May 24, 2019

In Defense of Steve Ballmer

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It’s been about five years since Steve Ballmer stepped down as Microsoft CEO and Satya Nadella took his place.

Since then, Microsoft has com­pletely rebranded itself from a bor­ing fail­ure, con­tin­u­ally try­ing to charm con­sumers and fail­ing, to a Wall Street dar­ling, win­ning over the cloud and enterprise market.

Before Nadel­la, Ballmer was chas­ing the smart­phone and tablet mar­kets, burn­ing bil­lions of dollars on Win­dows Phone and Nokia. He did­n’t see the signs, crit­ics said, con­sumers don’t like Microsoft, and they never will. It’s time for Microsoft to swal­low its pride and milk its real cash cows: Office, enter­prise, and cloud.

And Nadella did exactly that.

Now, Microsoft’s mar­ket cap is off the charts and the com­pa­ny’s employ­ees have a new­found pur­pose and cul­ture, very much thanks to Nadel­la’s lead­er­ship and vision.

Satya Nadella, media darling.
Satya Nadella, media darling.

But all this has been said by every­one, over and over and over, and it’s bor­ing and unnec­es­sary to restate all that again here. Instead, let’s talk about the unsung suc­cesses of Steve Ballmer.

Ballmer’s stub­born­ness is almost always seen as a flaw. It’s the rea­son Microsoft spent $8.5 billion on Skype, a com­pany that had mediocre tech and could­n’t turn a profit despite uni­ver­sal name recognition.

Belfiore, Ballmer, and Jessica Alba holding Windows Phones.
Belfiore, Ballmer, and Jessica Alba holding Windows Phones.

It’s also the rea­son Ballmer pushed Win­dows Phone so hard. To him, Microsoft is Win­dows, and the com­pany needed Win­dows on every screen, from the desk­top, to the phone, to the TV. And when Nokia, the man­u­fac­turer respon­si­ble for over 90% of Win­dows Phone’s mar­ket­share, was strug­gling finan­cial­ly, Ballmer pushed the board to acquire the com­pany for $7.6 billion.

Yeah, that did­n’t end well. After Ballmer retired, Nadella laid off most of the Nokia team and exited the mobile mar­ket. Bil­lions down the drain.

But here’s where I talk about how Ballmer’s stub­born­ness actu­ally helped the company.

In any mar­ket, there are bar­ri­ers to entry. For soft­ware, the bar­ri­ers aren’t very high. Any­one can start out small, with low costs, using ser­vices like AWS as their infrastruc­ture and later scal­ing up as needed.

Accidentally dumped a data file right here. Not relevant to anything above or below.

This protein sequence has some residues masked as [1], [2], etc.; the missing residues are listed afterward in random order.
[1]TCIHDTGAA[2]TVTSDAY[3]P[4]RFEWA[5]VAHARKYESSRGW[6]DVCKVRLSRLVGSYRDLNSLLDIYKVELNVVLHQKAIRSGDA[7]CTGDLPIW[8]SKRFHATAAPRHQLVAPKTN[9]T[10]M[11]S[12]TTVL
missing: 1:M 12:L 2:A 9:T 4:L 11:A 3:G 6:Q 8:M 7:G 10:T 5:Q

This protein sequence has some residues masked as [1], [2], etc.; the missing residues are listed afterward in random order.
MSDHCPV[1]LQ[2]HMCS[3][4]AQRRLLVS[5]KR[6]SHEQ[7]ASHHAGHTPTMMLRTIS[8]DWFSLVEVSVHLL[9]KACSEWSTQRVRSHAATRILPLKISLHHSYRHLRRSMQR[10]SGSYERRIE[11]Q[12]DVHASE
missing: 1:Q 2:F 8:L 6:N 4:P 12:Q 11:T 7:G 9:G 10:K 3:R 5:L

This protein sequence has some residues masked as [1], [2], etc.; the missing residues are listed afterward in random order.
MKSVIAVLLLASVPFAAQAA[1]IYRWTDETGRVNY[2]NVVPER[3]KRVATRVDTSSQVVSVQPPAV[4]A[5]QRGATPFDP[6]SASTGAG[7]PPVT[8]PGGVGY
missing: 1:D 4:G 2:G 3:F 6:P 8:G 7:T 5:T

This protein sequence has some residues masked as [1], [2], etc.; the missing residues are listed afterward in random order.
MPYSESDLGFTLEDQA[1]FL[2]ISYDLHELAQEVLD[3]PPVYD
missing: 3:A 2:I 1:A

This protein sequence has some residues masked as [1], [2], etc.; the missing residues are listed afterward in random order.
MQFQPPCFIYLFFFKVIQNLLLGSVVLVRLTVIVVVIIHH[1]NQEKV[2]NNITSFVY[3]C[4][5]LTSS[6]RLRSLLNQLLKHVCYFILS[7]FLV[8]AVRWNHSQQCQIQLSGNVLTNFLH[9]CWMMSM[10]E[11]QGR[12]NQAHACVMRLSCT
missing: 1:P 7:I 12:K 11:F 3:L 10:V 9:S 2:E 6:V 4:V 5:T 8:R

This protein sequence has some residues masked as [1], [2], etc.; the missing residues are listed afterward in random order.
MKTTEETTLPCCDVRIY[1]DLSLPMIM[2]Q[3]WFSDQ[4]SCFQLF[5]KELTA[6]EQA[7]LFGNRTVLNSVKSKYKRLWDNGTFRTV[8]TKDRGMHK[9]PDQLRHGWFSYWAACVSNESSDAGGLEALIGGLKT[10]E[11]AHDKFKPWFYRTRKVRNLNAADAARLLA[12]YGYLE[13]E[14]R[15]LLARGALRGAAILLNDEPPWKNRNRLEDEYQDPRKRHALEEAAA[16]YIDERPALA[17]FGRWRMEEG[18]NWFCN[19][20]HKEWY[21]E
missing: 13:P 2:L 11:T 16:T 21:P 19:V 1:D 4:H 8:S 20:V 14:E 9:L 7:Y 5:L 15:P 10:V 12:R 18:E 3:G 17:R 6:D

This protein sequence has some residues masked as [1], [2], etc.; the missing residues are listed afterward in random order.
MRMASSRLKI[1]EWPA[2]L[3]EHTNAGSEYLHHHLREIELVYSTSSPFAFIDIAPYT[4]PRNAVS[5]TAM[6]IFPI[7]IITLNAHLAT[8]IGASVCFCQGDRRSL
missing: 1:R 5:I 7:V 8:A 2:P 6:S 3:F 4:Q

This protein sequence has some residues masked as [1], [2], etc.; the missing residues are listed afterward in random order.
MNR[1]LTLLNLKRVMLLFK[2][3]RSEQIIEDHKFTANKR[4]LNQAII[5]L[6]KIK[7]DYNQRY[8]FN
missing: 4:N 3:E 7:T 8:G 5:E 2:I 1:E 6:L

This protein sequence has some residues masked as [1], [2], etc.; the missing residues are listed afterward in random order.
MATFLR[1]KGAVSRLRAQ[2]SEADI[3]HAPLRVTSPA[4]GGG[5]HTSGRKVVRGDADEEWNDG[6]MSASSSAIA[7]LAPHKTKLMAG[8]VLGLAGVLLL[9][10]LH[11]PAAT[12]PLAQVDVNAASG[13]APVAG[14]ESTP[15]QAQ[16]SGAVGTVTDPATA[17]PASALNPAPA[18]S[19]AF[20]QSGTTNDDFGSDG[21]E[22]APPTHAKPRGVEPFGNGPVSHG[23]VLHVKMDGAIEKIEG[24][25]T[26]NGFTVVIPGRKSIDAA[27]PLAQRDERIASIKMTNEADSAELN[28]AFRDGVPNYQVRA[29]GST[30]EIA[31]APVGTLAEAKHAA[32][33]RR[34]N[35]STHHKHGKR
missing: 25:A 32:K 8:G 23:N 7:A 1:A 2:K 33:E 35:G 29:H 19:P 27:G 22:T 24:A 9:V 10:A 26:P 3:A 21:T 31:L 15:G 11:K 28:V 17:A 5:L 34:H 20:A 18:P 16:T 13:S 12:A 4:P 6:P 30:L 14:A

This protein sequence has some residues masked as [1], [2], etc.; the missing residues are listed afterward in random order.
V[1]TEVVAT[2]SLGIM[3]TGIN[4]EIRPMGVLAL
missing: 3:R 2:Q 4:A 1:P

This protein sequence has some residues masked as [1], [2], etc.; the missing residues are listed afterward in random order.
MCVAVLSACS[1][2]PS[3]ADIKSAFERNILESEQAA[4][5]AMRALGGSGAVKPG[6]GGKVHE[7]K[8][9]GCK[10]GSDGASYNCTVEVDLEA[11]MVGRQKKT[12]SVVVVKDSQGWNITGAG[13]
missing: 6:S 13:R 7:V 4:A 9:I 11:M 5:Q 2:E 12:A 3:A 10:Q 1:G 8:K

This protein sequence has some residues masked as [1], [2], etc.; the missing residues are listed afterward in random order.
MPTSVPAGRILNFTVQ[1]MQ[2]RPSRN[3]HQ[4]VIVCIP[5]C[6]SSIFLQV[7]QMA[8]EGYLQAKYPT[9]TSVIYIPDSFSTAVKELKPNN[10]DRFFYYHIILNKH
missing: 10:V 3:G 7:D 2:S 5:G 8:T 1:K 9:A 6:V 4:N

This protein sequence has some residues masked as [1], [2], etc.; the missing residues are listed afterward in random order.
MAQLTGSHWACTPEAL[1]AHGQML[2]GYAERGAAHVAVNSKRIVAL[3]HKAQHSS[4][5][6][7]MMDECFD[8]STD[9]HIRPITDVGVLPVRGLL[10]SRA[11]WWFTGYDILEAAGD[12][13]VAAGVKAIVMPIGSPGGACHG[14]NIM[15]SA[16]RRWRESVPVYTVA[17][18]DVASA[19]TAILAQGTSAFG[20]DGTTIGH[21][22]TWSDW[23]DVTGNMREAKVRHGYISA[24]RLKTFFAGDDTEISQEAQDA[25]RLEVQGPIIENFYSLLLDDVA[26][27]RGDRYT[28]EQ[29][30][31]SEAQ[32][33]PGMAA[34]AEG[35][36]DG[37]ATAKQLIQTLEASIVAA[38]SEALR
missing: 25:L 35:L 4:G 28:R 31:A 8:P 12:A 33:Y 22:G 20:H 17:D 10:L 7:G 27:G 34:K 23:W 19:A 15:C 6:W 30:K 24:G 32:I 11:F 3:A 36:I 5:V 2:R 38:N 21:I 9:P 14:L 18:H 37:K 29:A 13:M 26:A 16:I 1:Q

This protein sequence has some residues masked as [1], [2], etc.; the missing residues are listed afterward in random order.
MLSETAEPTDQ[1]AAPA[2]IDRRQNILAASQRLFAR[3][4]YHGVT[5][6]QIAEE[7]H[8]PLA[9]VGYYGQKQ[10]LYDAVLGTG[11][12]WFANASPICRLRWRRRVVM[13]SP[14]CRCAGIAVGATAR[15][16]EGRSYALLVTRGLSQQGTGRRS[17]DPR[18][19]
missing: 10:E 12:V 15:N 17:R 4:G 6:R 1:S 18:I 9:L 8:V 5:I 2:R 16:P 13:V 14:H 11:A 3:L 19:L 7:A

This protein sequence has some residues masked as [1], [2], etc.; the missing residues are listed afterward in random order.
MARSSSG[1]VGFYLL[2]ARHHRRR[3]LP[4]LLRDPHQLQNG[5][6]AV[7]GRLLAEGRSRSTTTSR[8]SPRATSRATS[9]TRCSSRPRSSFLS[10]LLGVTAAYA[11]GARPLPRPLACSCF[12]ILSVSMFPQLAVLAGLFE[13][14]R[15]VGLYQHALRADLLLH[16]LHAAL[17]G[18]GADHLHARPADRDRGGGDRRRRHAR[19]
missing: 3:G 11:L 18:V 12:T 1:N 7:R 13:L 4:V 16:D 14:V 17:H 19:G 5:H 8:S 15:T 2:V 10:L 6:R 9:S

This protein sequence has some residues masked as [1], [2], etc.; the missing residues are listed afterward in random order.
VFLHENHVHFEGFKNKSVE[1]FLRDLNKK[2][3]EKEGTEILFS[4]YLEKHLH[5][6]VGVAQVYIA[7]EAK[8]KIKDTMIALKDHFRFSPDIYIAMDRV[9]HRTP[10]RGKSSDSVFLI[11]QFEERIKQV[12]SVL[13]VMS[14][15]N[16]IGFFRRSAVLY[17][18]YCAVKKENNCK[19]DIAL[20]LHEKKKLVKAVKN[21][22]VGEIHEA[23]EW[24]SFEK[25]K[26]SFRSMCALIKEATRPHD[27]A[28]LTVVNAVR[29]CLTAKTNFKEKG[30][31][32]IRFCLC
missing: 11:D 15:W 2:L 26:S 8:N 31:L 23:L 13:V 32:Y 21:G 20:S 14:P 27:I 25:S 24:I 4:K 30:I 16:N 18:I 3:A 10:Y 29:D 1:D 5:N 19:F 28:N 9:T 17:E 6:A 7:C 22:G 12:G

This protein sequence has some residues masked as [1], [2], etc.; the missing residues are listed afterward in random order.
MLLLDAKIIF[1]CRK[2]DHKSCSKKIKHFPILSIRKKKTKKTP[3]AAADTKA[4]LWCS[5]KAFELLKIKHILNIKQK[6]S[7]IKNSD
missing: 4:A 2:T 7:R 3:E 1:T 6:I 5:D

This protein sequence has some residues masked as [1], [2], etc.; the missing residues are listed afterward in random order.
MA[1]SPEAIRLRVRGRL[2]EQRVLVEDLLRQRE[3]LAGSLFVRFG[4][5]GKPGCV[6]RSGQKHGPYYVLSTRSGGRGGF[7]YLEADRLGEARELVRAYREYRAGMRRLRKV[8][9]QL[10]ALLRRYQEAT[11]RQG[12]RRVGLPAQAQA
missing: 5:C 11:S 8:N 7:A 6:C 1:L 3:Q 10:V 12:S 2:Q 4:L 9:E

How­ev­er, hard­ware is dif­fer­ent. Hard­ware is hard. The bar­ri­ers to entry are incred­i­bly high, new play­ers have to catch up to old play­ers who have inno­vated and spent years doing R&D on materials and man­u­fac­tur­ing process­es. New play­ers sim­ply can’t walk in. There’s no AWS equivalent, if you want to play with the big boys, you need lots of cash and patience.

Ballmer unveiling the original Surface.
Ballmer unveiling the original Surface.

Ballmer, for all his flaws, had both cash and patience. He was so pas­sion­ate about Sur­face, a phys­i­cal man­i­fes­ta­tion of Win­dows, that he fought the board, and fought Bill Gates, so that Surface could hap­pen. He spent bil­lions of dol­lars into man­u­fac­tur­ing R&D and built a hard­ware team from scratch. Any less effort and patience would have resulted in failure.

No rea­son­able per­son would have done this. Nadella would not have. He would­n’t have green-lit the project in the first place if he was in charge.

Surface Studio, featuring crazy hinge.
Surface Studio, featuring crazy hinge.

Fast for­ward a few years, Sur­face is a suc­cess. It has a strong brand and a ridicu­lous amount of R&D and man­u­fac­tur­ing knowhow. It can rival Apple on this front — some­thing even Sam­sung can­not. Sur­face has inno­vated so much with man­u­fac­tur­ing tech (pi­oneer­ing mag­ne­sium), with crazy novel hinges, screen tech­nol­o­gy, and on and on.

Yes, the future of Microsoft will always be soft­ware. But it does­n’t hurt that Microsoft now has sweet hard­ware prowess. And that is all thanks to Steve Ballmer, who does­n’t get enough praise, and never will.

Ballmer will always be the guy that laughed at the iPhone, the guy respon­si­ble for Vis­ta, and the guy that ran around sweat­ing and scream­ing like a crazy person.

But hope­ful­ly, we can remem­ber some good things, like how he sin­gle­hand­edly made Sur­face hap­pen. So if you love good hard­ware and believe com­pe­ti­tion is good — after all, no one wants to live in a world where only Apple can make great products — you should give Ballmer some credit.

Hard­ware is hard, and we need more play­ers.

So thank you, Steve.

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